Rothes Castle


Let’s start from the ruins and work our way up towards the comfort scale. Rothes Castle stands on a hill above the village of the same name between Craigellachie and Fochabers. This was clearly a place of strength, and an information panel with a reconstruction shows it in its full might. All that now survives is a single wall and traces of surrounding earthworks. However, Rothes was once significant enough that Edward I, ‘Hammer of the Scots’, saw fit to use it while travelling through the north east collecting pledges of submission from Scottish lairds in the wake of his crushing victory at the Battle of Dunbar in 1296. It was said that while Edward proceeded through Scotland, travelling from the Borders to Inverness, only once was he forced to sleep ‘under canvas’ rather than under the roof of a castle.


Drumin Castle, within sniffing distance of the distillery at Glenlivet, is a significant step up – quite literally, as a steep but well-maintained zig-zag path leads up to it from a small car park. Drumin fell within the domain of Alexander Stewart, the ‘Wolf of Badenoch’ who infamously torched Elgin Cathedral to spite the church when they denied him the right to divorce. The castle is incredibly distinctive, with the appearance of having been sliced almost perfectly in half as though it were a cross-section model of the kind you might find in a local museum. 


Drumin Castle


One of the mightiest castles along the western flank of the North East 250 is undoubtedly Balvenie Castle in the heart of Dufftown. Its enclosing wall dates to the late 12th century, making it one of the region’s oldest surviving castles. Balvenie was a stronghold of the Comyns. That family is now best remembered as Robert Bruce’s main rivals for the throne, and yet before that definitive struggle they were arguably the greatest champions of Scotland, defending the nation from English as well as Norse invaders from the fields of the Lothians to the mountain passes of Lochaber. This was their ancestral home, at least since the family came to the British Isles in the first instance alongside William the Conqueror and his Norman knights.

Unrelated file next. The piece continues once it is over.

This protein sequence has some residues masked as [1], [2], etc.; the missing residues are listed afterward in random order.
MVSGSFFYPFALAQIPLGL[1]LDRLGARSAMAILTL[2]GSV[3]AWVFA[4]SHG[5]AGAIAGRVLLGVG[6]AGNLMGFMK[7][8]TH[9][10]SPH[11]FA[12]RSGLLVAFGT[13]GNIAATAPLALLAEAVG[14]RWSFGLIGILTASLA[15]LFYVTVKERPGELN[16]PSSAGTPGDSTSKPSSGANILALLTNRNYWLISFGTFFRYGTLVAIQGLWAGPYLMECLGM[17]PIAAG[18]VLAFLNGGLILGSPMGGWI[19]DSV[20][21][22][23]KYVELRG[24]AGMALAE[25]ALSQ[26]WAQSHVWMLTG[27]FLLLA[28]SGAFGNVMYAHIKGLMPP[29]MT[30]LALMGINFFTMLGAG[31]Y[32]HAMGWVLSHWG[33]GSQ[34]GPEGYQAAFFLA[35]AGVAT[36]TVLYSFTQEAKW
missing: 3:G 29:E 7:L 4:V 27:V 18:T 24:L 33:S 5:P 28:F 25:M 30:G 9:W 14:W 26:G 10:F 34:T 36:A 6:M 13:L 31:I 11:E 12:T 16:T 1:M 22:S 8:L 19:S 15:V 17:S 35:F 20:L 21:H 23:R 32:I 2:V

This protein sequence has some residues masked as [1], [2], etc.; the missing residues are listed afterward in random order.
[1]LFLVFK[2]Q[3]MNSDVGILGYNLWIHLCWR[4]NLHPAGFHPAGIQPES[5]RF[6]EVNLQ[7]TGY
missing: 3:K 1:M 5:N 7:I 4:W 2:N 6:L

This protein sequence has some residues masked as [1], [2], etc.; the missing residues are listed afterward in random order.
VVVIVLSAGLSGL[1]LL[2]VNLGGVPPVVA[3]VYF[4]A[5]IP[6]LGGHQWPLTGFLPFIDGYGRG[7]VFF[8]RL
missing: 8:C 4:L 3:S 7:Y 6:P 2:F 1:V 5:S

For me, the castellated highlight of my trip was Ballindalloch Castle. I had previously popped by Ballindalloch back around 2016 thinking that it was off-limits to the public, so in that instance I snapped a few pictures before cycling away. This could not be further from the truth. To my delight, Ballindalloch is not only open to the public to tour but the ethos of its current Laird, Guy Macpherson-Grant, is defined by a sense of openness and responsibility to the local area with an unmistakable flourish of playfulness.


History buffs can relish the castle itself, which has late 16th century origins and innumerable architectural highlights, one of my favourites being the heraldic panel above the modern entrance which reads ‘Touch Not The Cat Bot A Glove’, effectively meaning ‘don’t mess with the Macphersons without serious protection’. I love a good feisty house motto! What began as a 16th century towerhouse was expanded through successive generations of Grants and Macpherson-Grants into the courtyard complex on display today, and this leads to another point that makes Ballindalloch remarkable – it is still the home of the same family who first raised it. Guy described his castle as a piece of ‘living heritage’, where people can see not just artefacts and curiosities of times gone by but insights into modern castle life.